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Solar Panels, Bio-Diesel, and Worms - by Renée Loux

Renée Loux

Renée Loux

The Queen of Green

October 16, 2009

To ring and rally for No Impact Week hosted by the Huffington Post, I'm measuring up my no-impact history with a self-imposed challenge to trump it with flying colors.
Several years ago, I undertook a year-long experiment to minimize my personal waste. At the time, "no impact" wasn't a common sound bite. I simply wanted to see how waste-wise efficient I could be without foregoing all creature comforts and conveniences. The three domains my experiment focused on were: energy, waste, and transportation.

At the time, I had a home in a verdant valley on the north shore of Maui. I resided next door to my dear friends and yoga-teachers, which meant I could walk to yoga class every morning. Big plus for wellbeing and reducing my transportation footprint. There were, and still are, no power lines down to that valley, a choice reflected by the residents and the county regarding the cost of stringing electric lines around the ancient mango trees therein. Subsequently, all the homes were energy self-sufficient, largely via photovoltaic solar panels. My house was modest and I lived alone at the time so it didn't cost a fortune to install enough panels to run my household without inconvenience. My electric bill was zero and the cost of the solar panels would pay for itself in about 3-1/2 years. I met my water needs with a combination of a well and water catchment. To heat water I used an on-demand propane water heater, which is about as efficient as it gets. The only utility bill I received was for propane (about $200/year). I felt like a champ.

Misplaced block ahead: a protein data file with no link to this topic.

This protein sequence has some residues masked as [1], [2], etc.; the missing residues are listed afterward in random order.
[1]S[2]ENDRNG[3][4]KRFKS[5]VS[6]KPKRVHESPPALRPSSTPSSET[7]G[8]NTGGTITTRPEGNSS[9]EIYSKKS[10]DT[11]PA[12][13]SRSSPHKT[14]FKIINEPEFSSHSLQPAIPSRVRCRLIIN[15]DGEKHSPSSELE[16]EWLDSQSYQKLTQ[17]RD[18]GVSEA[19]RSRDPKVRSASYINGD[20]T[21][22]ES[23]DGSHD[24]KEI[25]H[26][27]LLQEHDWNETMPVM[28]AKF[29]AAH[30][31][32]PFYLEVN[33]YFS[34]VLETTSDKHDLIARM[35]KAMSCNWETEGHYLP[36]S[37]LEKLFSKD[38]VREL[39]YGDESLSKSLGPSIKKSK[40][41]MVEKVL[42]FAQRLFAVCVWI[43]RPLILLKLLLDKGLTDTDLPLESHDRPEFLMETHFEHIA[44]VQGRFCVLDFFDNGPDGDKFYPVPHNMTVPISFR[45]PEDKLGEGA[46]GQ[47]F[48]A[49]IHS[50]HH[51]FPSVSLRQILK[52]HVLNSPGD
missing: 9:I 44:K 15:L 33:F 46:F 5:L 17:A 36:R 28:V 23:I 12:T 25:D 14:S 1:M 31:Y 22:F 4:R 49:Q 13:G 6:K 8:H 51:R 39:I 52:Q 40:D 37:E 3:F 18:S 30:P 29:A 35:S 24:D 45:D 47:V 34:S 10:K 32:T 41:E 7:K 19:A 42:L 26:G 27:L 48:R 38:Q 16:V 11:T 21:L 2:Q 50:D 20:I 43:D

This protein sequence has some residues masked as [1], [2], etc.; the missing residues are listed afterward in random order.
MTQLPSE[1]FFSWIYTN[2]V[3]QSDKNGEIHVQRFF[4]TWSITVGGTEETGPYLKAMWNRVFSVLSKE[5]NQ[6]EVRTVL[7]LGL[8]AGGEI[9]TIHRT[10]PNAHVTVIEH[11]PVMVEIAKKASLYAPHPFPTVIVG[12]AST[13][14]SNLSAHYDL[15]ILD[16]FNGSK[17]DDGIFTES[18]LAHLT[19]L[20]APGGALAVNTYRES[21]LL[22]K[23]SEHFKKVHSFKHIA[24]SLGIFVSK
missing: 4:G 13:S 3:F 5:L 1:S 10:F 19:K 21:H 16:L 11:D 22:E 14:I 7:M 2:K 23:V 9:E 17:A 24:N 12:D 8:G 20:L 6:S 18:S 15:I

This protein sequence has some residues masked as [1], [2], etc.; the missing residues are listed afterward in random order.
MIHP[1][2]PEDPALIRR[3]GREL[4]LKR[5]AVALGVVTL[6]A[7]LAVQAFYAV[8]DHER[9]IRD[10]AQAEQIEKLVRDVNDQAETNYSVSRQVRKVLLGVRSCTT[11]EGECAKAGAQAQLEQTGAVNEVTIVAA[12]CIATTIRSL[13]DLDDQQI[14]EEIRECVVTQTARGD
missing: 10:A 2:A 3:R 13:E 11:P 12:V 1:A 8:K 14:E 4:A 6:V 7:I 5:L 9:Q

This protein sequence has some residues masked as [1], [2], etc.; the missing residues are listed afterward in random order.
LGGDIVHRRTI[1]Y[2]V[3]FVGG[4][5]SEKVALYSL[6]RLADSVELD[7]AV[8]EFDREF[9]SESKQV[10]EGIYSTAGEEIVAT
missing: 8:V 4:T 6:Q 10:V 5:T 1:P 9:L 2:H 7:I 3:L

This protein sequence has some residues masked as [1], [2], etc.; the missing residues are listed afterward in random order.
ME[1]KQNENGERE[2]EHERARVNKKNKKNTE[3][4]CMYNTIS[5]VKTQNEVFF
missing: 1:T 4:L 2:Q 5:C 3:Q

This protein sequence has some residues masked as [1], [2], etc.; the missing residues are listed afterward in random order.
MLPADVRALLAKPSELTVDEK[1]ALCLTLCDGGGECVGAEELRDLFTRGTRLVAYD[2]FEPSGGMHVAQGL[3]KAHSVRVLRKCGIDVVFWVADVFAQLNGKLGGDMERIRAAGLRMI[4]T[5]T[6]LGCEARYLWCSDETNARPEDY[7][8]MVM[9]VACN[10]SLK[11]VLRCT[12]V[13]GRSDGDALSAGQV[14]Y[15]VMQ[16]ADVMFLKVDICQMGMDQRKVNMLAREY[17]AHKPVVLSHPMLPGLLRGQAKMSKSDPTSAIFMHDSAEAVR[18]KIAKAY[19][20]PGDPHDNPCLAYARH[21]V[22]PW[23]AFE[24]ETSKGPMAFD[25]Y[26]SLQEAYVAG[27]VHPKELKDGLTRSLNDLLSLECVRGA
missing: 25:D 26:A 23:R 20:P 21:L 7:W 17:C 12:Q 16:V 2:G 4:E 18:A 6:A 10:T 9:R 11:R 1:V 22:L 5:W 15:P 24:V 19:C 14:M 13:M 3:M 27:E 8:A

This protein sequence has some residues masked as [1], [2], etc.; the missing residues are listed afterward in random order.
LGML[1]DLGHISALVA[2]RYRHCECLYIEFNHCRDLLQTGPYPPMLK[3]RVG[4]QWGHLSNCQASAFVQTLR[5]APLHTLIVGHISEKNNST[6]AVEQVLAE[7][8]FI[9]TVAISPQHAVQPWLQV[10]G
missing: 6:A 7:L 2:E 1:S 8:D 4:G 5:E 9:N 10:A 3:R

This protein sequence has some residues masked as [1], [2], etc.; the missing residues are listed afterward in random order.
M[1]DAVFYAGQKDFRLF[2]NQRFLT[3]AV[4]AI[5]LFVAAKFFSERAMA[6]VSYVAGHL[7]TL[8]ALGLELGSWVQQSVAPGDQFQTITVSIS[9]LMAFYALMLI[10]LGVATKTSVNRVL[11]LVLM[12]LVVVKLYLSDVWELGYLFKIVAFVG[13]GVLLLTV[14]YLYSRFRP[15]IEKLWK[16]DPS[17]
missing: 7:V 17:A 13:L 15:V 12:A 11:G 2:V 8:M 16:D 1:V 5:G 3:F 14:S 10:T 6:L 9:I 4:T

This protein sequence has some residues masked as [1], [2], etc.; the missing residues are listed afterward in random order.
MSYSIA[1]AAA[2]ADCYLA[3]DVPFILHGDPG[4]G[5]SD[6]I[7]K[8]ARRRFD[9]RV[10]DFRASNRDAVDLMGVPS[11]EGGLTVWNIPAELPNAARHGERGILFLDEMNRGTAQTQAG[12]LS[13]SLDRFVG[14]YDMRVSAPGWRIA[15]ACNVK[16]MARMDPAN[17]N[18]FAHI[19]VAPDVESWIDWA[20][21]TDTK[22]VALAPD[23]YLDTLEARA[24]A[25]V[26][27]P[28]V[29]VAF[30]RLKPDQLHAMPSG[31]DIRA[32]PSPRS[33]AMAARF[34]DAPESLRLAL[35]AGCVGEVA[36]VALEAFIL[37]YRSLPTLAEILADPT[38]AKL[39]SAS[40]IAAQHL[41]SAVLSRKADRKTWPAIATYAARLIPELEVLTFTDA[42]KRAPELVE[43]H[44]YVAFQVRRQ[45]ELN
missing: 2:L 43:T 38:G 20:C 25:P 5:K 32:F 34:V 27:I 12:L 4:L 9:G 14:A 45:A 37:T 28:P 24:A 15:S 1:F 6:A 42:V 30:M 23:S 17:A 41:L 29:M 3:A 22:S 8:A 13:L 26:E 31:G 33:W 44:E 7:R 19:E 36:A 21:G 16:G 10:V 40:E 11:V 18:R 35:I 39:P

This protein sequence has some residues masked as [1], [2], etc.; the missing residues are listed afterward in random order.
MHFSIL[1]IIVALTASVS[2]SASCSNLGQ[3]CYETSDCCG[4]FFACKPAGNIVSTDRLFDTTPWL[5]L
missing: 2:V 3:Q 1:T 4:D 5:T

Getting to the nearest town, the laid-back surfer town of Paia, was a 25-minute drive. I knew enough of my neighbors to carpool, but as an independent American I admit that cooperative driving has its inconvenient limits. Solution: trade in my car for a diesel, which could run on veggie oil bio-diesel. Not a bad option when it came in the form of a spiffy VW Jetta turbo diesel with a zippy 38 mpg. There's one company on Maui that refines bio-diesel from reclaimed veggie oil and another gas station that sells a blend of bio-diesel and petroleum-diesel. The cost per gallon for bio-diesel was, and still is, less than the cost of petro-gas. Plus, it spewed 70% less emissions and smelled like french fries. Bonus.

I was keen to tackle my household waste creatively. The two built-in incentives to minimize it: garbage pick-up was posted at the top of our road and recycling on Maui is limited, namely no paper recycling, both of which meant hauling rubbish in my nice clean car. Consequently, I analyzed what type of waste I was generating the most of and how I could reduce it - the beginning of my study and fascination with MSW (Municipal Solid Waste), which I would cover in detail in my last book, Easy Green Living. The two questions I investigated were: where is it coming from and where is it going? I found that the majority of my waste was from food (food scraps and packaging) and paper (mail and office use as I worked from home).